Sri Lanka’s Minister of Fiannce and Media Mangala Samaraweera admitted that the island “has been in crisis, remains in crisis and will continue to be in crisis until we can create a just and equal Sri Lanka,” in a speech to parliament last week, where he called for federalism.
“Following the attempted coup and Easter Sunday bombings, many of our fellow citizens ask why our country continues to veer from one crisis to another,” said Samaraweera. “They are right to do so. The history of Sri Lanka is a history of crisis.”
He went on to add,
“The stakes could not be higher. It is our inability to resolve the national question that is at the very center of our failure to make Sri Lanka peaceful and prosperous. Sri Lanka has been in crisis, remains in crisis and will continue to be in crisis until we can create a just and equal Sri Lanka for all Sri Lankans.”
“Despite new constitutions, countless committees and endless debates, we still have majoritarianism entrenched in our politics and law.”
Samaraweera then praised former Sri Lankan president Chandrika Kumaratunga, who herself stands accused of overseeing war crimes, for being “brave enough to stand on election platforms and speak truth to power”.
“She had the courage to boldly state in public what the political class said in private: the solution to the national question was federalism,” he added.
See the full text of his speech here.
Samaraweera’s comments come despite a long history of Sinhala nationalism from the veteran politician.
Initially, he was a leading member of the SLFP and participated in several Sinhala nationalist rallies, including a 2003 demonstration alongside Mahinda Rajapaksa that marched against the "betrayal of Sinhala nation” by signing a ceasefire with the LTTE.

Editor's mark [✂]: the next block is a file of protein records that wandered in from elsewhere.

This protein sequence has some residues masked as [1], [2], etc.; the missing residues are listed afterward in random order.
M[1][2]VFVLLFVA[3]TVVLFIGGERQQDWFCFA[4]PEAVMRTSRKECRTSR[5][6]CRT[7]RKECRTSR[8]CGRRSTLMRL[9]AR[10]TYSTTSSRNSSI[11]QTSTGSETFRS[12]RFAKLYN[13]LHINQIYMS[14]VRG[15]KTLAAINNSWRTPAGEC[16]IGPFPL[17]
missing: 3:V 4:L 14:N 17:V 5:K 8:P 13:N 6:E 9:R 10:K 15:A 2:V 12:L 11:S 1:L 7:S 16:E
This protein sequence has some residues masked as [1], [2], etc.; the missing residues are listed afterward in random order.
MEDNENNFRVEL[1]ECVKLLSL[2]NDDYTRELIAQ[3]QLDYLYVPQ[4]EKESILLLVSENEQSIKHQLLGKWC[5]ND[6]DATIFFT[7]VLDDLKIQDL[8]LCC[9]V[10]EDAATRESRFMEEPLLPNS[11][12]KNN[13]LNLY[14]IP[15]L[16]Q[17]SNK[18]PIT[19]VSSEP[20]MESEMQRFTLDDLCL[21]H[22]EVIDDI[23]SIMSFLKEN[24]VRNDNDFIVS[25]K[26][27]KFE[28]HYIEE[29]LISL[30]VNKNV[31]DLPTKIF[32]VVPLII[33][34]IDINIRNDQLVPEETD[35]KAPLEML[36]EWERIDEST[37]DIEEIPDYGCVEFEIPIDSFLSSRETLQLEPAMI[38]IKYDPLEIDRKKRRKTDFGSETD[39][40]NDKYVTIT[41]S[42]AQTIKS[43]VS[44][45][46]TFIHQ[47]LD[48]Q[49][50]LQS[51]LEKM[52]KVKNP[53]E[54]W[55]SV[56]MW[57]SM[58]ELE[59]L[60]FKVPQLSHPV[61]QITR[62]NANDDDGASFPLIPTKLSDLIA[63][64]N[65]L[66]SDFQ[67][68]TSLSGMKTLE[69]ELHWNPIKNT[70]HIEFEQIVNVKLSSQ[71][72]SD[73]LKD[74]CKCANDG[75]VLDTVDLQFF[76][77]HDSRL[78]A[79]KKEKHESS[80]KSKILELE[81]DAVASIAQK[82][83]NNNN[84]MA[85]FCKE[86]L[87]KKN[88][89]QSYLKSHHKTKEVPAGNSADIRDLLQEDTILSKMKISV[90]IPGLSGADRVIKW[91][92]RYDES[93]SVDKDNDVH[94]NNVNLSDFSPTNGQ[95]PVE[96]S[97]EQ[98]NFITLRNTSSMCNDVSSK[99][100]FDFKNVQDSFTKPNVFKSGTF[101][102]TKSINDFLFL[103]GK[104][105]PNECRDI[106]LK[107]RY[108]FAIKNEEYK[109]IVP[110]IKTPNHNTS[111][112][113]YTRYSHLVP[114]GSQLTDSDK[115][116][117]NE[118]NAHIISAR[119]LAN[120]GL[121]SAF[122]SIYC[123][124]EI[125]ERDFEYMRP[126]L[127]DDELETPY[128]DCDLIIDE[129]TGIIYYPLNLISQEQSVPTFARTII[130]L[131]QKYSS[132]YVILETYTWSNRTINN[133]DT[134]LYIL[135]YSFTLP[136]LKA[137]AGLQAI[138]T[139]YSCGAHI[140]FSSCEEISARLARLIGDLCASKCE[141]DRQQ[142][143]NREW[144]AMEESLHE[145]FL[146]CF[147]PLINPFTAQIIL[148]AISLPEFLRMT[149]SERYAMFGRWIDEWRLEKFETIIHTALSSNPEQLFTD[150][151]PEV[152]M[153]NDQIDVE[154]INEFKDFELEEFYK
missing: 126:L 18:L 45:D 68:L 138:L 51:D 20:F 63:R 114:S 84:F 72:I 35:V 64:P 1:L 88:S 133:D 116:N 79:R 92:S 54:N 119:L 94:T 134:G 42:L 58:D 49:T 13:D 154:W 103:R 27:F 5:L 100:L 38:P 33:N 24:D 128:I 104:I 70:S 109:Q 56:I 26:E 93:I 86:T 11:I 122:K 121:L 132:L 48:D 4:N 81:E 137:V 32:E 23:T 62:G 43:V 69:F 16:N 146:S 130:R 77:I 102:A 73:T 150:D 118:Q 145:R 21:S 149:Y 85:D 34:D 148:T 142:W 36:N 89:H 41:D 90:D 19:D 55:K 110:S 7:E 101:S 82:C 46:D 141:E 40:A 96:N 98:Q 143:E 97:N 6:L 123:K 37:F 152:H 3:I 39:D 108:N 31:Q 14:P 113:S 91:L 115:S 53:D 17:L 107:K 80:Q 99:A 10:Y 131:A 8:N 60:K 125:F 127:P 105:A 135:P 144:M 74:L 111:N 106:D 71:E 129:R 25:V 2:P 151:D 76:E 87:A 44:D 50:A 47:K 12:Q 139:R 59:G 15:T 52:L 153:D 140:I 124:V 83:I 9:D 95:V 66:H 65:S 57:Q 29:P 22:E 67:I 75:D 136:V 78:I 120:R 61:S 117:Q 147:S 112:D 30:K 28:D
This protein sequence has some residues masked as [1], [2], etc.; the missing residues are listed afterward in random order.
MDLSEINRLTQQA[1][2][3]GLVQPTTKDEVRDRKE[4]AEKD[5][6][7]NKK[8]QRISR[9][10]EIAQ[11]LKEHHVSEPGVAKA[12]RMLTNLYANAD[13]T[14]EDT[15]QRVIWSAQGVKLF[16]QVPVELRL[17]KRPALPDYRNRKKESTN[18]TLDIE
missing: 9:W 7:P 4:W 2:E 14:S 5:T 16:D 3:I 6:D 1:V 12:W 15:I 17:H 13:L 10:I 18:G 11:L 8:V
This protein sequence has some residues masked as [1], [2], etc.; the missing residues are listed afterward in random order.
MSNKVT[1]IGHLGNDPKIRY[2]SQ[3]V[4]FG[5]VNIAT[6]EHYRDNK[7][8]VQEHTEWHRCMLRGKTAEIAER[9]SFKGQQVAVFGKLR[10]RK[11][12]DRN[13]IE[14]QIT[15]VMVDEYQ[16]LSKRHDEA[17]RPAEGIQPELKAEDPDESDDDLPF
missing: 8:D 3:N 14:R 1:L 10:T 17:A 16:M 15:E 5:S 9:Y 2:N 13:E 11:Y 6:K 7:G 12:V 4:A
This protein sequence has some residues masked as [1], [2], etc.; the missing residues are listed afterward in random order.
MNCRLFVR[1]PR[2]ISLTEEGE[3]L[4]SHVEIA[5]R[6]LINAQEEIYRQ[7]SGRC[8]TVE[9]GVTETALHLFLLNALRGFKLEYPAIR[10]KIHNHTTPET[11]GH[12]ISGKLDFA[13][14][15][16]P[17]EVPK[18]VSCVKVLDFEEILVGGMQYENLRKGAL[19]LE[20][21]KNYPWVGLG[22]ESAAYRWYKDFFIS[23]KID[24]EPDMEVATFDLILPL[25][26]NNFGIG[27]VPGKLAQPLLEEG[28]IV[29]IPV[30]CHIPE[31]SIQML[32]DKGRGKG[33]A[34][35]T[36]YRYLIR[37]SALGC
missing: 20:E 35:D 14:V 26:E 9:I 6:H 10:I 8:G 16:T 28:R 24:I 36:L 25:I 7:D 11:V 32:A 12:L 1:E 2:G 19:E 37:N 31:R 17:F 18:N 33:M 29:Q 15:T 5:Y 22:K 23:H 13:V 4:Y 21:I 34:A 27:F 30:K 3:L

Samaraweera was also an aide of then Sri Lankan president Chandrika Kumaratunga, when he lashed out at Norwegian peace brokers claiming they had "not shown any sensitivity to the feelings of Sri Lankans”.
"Of course we can't expect anything better from a nation of salmon-eaters who turned into international busybodies,” he added.
He then rose to the post of Mahinda Rajapaksa’s foreign secretary as the Sri Lankan military began a massive military offensive that killed tens of thousands of Tamils.
Samaraweera also spoke out against peace monitors from the Sri Lankan Monitoring Mission (SLMM) who stated that Sri Lankan security forces were responsible for the murder of 17 ACF aid workers in Muttur.
"I am not calling him [SLMM] a liar, but I am calling it a very, very irresponsible statement," he said in an interview with the BBC.